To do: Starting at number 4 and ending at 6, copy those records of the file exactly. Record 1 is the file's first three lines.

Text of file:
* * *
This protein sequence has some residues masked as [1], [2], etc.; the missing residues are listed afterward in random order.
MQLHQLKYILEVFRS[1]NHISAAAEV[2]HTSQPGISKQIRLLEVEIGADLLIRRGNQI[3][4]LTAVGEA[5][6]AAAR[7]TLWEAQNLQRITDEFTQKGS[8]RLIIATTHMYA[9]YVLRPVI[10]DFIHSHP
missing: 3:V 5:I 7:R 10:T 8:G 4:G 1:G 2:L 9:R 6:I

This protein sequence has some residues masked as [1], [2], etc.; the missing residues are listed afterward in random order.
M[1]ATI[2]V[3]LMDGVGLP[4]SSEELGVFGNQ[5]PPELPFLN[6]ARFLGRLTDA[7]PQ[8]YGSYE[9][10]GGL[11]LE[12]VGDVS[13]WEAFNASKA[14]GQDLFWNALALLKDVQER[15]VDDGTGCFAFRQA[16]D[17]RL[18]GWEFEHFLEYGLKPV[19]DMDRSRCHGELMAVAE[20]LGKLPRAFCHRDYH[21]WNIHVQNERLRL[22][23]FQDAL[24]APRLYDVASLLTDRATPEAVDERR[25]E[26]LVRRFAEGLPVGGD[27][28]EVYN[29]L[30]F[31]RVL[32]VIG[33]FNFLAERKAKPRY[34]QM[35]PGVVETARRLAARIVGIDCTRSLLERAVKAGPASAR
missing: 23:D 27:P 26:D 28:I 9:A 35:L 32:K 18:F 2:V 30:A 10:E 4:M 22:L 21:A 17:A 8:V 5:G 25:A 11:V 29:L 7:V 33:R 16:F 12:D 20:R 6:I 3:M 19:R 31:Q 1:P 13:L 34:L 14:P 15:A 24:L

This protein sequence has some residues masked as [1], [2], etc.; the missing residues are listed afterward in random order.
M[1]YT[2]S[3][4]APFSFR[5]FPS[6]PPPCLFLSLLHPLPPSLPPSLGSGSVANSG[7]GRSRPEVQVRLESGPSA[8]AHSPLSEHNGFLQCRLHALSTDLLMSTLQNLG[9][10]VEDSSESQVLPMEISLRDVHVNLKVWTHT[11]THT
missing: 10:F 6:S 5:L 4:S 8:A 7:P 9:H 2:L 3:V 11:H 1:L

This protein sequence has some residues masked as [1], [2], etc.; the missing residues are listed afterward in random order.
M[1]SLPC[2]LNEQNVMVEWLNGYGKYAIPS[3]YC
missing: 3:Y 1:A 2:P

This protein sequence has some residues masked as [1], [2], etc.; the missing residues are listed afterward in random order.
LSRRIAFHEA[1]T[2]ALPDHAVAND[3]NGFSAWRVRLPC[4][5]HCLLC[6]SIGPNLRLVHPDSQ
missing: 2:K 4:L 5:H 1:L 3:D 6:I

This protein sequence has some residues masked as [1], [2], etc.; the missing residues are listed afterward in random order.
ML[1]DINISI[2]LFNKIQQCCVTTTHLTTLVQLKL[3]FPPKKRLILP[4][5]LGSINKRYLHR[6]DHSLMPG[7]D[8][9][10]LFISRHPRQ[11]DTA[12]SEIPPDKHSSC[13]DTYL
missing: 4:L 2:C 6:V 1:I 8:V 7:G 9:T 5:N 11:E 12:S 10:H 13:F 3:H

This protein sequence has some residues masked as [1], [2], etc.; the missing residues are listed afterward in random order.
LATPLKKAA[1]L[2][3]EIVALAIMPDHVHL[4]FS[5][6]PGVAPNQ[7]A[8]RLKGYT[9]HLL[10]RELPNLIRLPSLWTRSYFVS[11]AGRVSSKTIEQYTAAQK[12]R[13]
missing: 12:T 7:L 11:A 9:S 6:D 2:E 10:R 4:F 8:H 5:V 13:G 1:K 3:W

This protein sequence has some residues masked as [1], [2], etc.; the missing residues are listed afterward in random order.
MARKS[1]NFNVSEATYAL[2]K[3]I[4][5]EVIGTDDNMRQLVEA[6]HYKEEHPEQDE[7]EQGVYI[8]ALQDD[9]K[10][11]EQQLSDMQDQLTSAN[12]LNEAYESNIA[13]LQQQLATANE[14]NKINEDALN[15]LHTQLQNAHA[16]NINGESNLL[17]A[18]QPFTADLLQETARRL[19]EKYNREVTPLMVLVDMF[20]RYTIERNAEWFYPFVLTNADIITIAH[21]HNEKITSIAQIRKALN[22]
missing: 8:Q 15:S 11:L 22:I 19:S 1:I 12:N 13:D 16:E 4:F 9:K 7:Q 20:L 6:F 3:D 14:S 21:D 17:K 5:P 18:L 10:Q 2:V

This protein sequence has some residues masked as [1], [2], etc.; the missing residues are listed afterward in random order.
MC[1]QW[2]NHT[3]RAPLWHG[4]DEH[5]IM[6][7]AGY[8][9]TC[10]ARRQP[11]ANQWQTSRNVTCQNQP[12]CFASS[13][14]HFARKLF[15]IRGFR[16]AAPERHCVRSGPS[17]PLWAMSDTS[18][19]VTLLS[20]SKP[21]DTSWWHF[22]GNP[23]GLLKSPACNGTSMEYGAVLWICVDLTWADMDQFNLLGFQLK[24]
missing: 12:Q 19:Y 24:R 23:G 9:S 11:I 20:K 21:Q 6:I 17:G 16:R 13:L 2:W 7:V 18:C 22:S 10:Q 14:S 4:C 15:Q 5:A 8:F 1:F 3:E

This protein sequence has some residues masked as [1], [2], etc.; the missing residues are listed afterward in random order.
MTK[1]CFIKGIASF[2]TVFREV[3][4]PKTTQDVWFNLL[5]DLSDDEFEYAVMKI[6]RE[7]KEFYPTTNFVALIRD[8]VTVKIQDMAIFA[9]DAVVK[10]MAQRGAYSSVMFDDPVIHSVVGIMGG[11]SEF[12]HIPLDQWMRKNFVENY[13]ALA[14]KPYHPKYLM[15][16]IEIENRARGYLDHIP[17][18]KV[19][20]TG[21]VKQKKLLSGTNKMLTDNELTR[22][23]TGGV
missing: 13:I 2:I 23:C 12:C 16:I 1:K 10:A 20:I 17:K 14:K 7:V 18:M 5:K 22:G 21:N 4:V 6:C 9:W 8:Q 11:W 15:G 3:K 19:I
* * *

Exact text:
This protein sequence has some residues masked as [1], [2], etc.; the missing residues are listed afterward in random order.
M[1]SLPC[2]LNEQNVMVEWLNGYGKYAIPS[3]YC
missing: 3:Y 1:A 2:P

This protein sequence has some residues masked as [1], [2], etc.; the missing residues are listed afterward in random order.
LSRRIAFHEA[1]T[2]ALPDHAVAND[3]NGFSAWRVRLPC[4][5]HCLLC[6]SIGPNLRLVHPDSQ
missing: 2:K 4:L 5:H 1:L 3:D 6:I

This protein sequence has some residues masked as [1], [2], etc.; the missing residues are listed afterward in random order.
ML[1]DINISI[2]LFNKIQQCCVTTTHLTTLVQLKL[3]FPPKKRLILP[4][5]LGSINKRYLHR[6]DHSLMPG[7]D[8][9][10]LFISRHPRQ[11]DTA[12]SEIPPDKHSSC[13]DTYL
missing: 4:L 2:C 6:V 1:I 8:V 7:G 9:T 5:N 11:E 12:S 10:H 13:F 3:H